Twins encouraged to join national COVID-19 research effort

Twin girls sitting next to each other
The study will deliver powerful insights into both genetic and environmental factors, and how they combine, to affect families’ health and experiences. Image: Pexels

Researchers are mobilising twins across Australia to join a world-first study to rapidly measure the impact of the COVID-19 pandemic on Australians and their families.

Called TRACKERR, the Twins Research Australia COVID-19 Knowledge, Experience, Reaction and Resilience study will investigate the pandemic’s short, medium and long-term impacts on Australian families. The study is led by Twins Research Australia, which is based at the University of Melbourne.

Twins Deanne and Rachel Elliott, 33, live in Geelong and Melbourne and have missed seeing each other due to social distancing. Deanne, a teacher, and Rachel, a hospital renal registrar, are both on the front line of COVID-19 efforts.

“My sister and I have been on different sides of the pandemic,” Deanne said. “From the medical side, Rachel has kept up with the global COVID-19 story, reinforcing the need for social distancing and good hand hygiene, while I was teaching my 27 students right up until the Andrews government brought school holidays forward.

“The situation is unprecedented for families, so it will be interesting to see what contributes to our reactions and how we cope.”

According to University of Melbourne Professor John Hopper, Director of Twins Research Australia, the study will deliver powerful insights into both genetic and environmental factors, and how they combine, to affect families’ health and experiences.

The study will commence with adult twin pairs and, next month, the parents of young twins will be invited to contribute. Participants will complete monthly online surveys to track the COVID-19 pandemic’s impact on themselves and their families.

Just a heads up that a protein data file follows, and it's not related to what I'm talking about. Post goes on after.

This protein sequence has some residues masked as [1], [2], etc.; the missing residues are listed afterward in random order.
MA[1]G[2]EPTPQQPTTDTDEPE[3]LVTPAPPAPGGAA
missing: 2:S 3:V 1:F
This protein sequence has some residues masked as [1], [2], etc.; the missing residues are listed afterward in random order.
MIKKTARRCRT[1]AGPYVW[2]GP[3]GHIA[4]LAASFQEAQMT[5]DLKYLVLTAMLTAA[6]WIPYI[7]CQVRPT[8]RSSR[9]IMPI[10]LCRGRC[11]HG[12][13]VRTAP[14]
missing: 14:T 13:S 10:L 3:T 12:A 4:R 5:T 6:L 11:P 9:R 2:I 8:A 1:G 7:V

Topics include their knowledge about the virus and government regulations, behaviour in times of social restrictions, the changing impact month-to-month on the physical, mental, social and economic health of them and their families, and their reactions and resilience to the changing situation.

Professor Hopper said this unique data set would provide invaluable real-time information to inform government, support agencies, researchers and the public about the way Australian families are coping.

“With this knowledge, we can work together to reduce the impact of the pandemic on all Australians,” he said.

Twins Research Australia established a national twin registry in the late 1970s and has conducted over 240 health studies. It now has more than 35,000 twin pairs of all ages, sexes and types of pairs (identical and non-identical) willing to participate in health research.

“For the past four decades, Australian twins have been committed and enthusiastic health research participants,” Professor Hopper said. “This puts us in a unique position to quickly mobilise our ‘twin citizen scientists’ to support the global research effort.

“As well as twins already registered with Twins Research Australia, we would like to invite all twins across Australia to participate in this research. Together, we can apply the power of twin research to make a difference to countless lives, both in Australia and globally.”

Twins can learn more about TRACKERR and register to join Twins Research Australia at